Collaboration, the new disruption in wealth management
- November 18, 2020
- Posted by: David Noyce
- Categories: ., 2020
Intelligent, strategic technology collaborations enable and increase the likelihood of a successful digital transformation say Sharmil Patwa, Managing Director at Opus Una and David Noyce, Head of Software Engineering at Opus Una
Wealth management is not just about managing and safeguarding assets. For a truly ‘customer-centric’ experience, wealth managers must now also enable their clients to make their own financial decisions and facilitate greater access to advice.
Organisations of all shapes and sizes have recognised the urgency of digital transformation to meet these fast-changing client needs and stay relevant in an ever more competitive industry environment.
To make meaningful progress, reliance on home-grown technology is unlikely to yield optimal results. WealthTech (encompassing both vendors and digital wealth managers) offers a path to overcome some of the industry’s key challenges.
Incumbents, new entrants and WealthTech vendors all have their own challenges. For established wealth managers:
• Cost-income ratios remain stubbornly high. Often driven by high compliance and technology costs and increased competition driving down fees
• Achieving and maintaining regulatory compliance is expensive, causing a distraction from core activities or de-prioritisation of revenue-related initiatives
• Delivering and embedding a technology change roadmap that is both cost effective and high speed to value is difficult
While newer, digital-first entrants are still to make an impact (if measured by AUM or profitability), they are certainly showing the ‘art of the possible’. For them, different challenges exist:
• Acquiring clients and assets efficiently to achieve profitability
• The need for new revenue streams to drive growth
• A lack of domain knowledge and experience
WealthTech vendors must demonstrate compelling value to their wealth manager clients:
• Defining powerful use-cases that solve high priority problems or create competitive advantage
• Identifying cost and risk reduction possibilities in a complex legacy environment
• Creating credible thought leadership and a dynamic product roadmap that cements long term client relationships
We see three areas where collaboration between different participants in the ecosystem can create mutual benefit and improve consumer service.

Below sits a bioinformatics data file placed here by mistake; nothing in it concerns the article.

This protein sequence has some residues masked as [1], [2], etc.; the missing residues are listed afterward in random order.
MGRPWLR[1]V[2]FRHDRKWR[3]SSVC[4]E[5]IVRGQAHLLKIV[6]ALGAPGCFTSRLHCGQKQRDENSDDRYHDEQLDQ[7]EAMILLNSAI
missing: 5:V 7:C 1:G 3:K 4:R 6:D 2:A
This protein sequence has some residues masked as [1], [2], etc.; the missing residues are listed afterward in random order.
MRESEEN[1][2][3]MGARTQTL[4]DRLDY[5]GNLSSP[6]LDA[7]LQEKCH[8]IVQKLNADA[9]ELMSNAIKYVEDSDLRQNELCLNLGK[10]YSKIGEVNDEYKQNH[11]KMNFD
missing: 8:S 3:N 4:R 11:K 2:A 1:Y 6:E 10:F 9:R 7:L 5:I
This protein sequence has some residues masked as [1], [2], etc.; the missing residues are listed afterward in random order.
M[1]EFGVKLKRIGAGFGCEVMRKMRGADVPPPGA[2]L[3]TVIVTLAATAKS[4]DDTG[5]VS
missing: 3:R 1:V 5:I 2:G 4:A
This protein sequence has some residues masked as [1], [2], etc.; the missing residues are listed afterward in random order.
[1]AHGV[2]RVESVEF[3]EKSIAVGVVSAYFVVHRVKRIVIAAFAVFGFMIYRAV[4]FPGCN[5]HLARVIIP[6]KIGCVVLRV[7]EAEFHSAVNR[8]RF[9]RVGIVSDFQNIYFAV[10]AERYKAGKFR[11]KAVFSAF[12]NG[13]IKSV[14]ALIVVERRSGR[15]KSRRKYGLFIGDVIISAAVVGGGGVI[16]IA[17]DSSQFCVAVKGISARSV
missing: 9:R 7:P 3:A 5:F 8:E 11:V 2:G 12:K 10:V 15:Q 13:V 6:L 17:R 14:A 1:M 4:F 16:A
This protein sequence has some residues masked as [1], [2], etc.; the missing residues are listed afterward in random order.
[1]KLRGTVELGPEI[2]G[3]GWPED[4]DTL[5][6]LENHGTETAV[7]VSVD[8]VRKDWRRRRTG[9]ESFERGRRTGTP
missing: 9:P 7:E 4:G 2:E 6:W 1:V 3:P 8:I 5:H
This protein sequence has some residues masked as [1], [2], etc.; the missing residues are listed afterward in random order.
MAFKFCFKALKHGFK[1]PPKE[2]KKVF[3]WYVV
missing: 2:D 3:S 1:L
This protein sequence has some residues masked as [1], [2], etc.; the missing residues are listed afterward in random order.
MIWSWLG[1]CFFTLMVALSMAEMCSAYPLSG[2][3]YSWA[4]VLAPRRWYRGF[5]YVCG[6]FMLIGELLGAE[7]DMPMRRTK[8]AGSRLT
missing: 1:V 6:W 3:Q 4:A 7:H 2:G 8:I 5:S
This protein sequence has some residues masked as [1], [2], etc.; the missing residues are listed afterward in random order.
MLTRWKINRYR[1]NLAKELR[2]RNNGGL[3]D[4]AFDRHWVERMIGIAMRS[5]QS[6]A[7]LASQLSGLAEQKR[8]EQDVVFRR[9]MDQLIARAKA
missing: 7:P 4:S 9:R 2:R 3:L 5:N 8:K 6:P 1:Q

1. Financial planning
With the welcome but more complex evolution of the pensions landscape, many of us will need help planning our retirement and consolidating multiple accumulated pension pots. The traditional financial planning process is time consuming and expensive in the UK. Many of us that have much to gain from financial planning fall into the ‘advice gap’. We have already seen that the robos in their search for new revenue streams are demonstrating that the application of technology can make advice services more accessible and we have already seen a number of collaborations between the incumbents and robos in the investment management arena. Next, can incumbents collaborate with the robos to deliver planning at a lower cost to serve?
2. Compliance by design
Compliance cost and risk of penalties is increased because most organisations’ processes and core data models are not compliant by design, particularly in high exposure functions such as cross-border marketing. RegTech solutions have become successful in the market over recent years not just because they automate a particular compliance burden or enable direct access to the latest rulesets. Essential for sustained compliance is a transparent, consistent interpretation and execution of regulatory rules. Solution vendors now play a key part in the industry compliance ecosystem, bringing together participants and regulators to create a common view of what good compliance execution looks like. Vendors in this way not only reduce the compliance burden but also the risk of getting it wrong.
3. Holistic view